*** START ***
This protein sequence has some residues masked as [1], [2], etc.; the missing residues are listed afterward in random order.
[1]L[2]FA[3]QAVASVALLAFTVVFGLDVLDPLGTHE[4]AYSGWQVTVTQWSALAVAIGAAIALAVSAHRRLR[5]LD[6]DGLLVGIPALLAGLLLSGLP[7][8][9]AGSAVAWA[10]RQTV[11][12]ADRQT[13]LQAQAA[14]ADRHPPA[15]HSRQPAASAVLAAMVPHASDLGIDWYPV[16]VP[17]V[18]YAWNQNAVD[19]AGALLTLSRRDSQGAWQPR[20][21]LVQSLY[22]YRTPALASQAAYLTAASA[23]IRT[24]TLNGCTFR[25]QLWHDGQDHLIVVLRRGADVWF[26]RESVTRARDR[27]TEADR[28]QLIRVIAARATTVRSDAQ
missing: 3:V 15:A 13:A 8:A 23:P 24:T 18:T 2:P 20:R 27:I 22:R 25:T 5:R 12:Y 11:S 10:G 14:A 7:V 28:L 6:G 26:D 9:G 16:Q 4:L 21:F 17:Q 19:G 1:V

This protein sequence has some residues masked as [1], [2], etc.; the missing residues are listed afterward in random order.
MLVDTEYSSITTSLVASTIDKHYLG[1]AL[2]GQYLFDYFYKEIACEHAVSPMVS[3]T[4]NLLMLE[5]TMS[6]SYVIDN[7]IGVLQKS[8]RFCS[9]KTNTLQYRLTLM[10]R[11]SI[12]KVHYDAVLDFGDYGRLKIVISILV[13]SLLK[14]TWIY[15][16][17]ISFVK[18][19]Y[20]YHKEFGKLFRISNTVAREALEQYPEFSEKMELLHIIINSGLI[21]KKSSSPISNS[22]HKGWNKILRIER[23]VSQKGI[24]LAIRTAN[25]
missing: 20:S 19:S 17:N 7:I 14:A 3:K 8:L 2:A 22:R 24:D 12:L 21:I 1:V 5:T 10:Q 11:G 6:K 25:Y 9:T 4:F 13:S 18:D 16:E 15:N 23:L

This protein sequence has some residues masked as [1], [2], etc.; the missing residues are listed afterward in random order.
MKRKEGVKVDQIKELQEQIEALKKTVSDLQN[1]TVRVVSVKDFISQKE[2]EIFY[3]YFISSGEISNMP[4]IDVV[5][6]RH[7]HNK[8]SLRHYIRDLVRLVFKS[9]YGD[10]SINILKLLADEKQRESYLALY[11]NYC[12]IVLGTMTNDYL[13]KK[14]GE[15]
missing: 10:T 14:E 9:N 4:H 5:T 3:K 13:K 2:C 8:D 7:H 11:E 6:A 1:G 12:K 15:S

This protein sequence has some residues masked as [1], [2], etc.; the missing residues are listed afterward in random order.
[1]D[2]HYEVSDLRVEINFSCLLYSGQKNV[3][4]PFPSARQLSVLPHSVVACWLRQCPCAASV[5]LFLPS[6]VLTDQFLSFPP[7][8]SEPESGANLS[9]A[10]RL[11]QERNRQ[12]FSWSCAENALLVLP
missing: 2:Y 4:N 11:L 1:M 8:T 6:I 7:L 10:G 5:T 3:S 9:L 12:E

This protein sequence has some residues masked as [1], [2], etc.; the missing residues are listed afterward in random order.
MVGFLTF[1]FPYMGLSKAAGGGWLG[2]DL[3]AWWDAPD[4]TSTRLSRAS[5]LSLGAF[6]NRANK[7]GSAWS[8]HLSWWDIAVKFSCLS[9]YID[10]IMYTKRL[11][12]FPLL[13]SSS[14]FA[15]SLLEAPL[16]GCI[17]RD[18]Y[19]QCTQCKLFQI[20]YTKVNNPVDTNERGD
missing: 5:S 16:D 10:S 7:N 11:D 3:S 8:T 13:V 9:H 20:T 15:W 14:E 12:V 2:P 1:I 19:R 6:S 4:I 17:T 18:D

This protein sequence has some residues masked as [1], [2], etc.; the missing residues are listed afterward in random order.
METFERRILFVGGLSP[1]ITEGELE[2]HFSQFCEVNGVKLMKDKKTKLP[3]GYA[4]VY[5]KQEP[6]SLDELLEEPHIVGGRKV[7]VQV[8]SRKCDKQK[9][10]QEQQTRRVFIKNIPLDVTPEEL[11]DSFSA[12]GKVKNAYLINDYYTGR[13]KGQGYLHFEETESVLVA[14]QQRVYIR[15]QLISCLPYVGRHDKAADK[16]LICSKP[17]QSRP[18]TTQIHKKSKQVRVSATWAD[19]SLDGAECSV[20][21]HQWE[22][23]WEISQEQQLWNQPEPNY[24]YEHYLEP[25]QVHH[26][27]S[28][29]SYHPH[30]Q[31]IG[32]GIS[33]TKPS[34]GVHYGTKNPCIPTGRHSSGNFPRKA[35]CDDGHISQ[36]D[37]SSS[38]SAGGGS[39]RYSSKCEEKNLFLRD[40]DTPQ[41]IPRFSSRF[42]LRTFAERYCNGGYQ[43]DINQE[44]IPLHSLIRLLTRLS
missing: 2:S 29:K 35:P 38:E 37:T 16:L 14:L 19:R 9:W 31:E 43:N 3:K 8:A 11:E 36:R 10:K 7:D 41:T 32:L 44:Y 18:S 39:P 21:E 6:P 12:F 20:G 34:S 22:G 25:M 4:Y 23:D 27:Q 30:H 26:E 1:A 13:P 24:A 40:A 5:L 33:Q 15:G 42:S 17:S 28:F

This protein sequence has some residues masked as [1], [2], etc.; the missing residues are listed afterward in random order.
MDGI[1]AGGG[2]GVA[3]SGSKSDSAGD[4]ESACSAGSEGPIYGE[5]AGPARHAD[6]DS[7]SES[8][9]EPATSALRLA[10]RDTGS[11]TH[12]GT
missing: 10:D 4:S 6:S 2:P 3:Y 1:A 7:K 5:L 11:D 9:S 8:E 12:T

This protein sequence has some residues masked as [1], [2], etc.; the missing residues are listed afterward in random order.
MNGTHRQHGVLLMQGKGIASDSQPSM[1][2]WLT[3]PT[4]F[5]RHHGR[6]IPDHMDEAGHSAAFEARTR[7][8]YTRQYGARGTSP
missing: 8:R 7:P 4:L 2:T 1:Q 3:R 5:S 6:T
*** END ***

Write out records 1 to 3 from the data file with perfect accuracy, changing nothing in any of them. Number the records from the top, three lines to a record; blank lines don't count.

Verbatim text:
This protein sequence has some residues masked as [1], [2], etc.; the missing residues are listed afterward in random order.
[1]L[2]FA[3]QAVASVALLAFTVVFGLDVLDPLGTHE[4]AYSGWQVTVTQWSALAVAIGAAIALAVSAHRRLR[5]LD[6]DGLLVGIPALLAGLLLSGLP[7][8][9]AGSAVAWA[10]RQTV[11][12]ADRQT[13]LQAQAA[14]ADRHPPA[15]HSRQPAASAVLAAMVPHASDLGIDWYPV[16]VP[17]V[18]YAWNQNAVD[19]AGALLTLSRRDSQGAWQPR[20][21]LVQSLY[22]YRTPALASQAAYLTAASA[23]IRT[24]TLNGCTFR[25]QLWHDGQDHLIVVLRRGADVWF[26]RESVTRARDR[27]TEADR[28]QLIRVIAARATTVRSDAQ
missing: 3:V 15:A 13:A 8:A 23:P 24:T 18:T 2:P 20:R 27:I 22:R 25:T 5:R 12:Y 11:S 10:G 14:A 7:V 28:L 6:G 26:D 9:G 16:Q 4:L 21:F 17:Q 19:G 1:V

This protein sequence has some residues masked as [1], [2], etc.; the missing residues are listed afterward in random order.
MLVDTEYSSITTSLVASTIDKHYLG[1]AL[2]GQYLFDYFYKEIACEHAVSPMVS[3]T[4]NLLMLE[5]TMS[6]SYVIDN[7]IGVLQKS[8]RFCS[9]KTNTLQYRLTLM[10]R[11]SI[12]KVHYDAVLDFGDYGRLKIVISILV[13]SLLK[14]TWIY[15][16][17]ISFVK[18][19]Y[20]YHKEFGKLFRISNTVAREALEQYPEFSEKMELLHIIINSGLI[21]KKSSSPISNS[22]HKGWNKILRIER[23]VSQKGI[24]LAIRTAN[25]
missing: 20:S 19:S 17:N 7:I 14:A 3:K 8:L 2:A 22:R 24:D 12:L 21:I 1:V 5:T 10:Q 11:G 6:K 25:Y 9:T 4:F 13:S 18:D 16:E 15:N 23:L

This protein sequence has some residues masked as [1], [2], etc.; the missing residues are listed afterward in random order.
MKRKEGVKVDQIKELQEQIEALKKTVSDLQN[1]TVRVVSVKDFISQKE[2]EIFY[3]YFISSGEISNMP[4]IDVV[5][6]RH[7]HNK[8]SLRHYIRDLVRLVFKS[9]YGD[10]SINILKLLADEKQRESYLALY[11]NYC[12]IVLGTMTNDYL[13]KK[14]GE[15]
missing: 10:T 14:E 9:N 4:H 5:T 3:K 13:K 2:C 8:D 7:H 11:E 6:A 1:G 12:K 15:S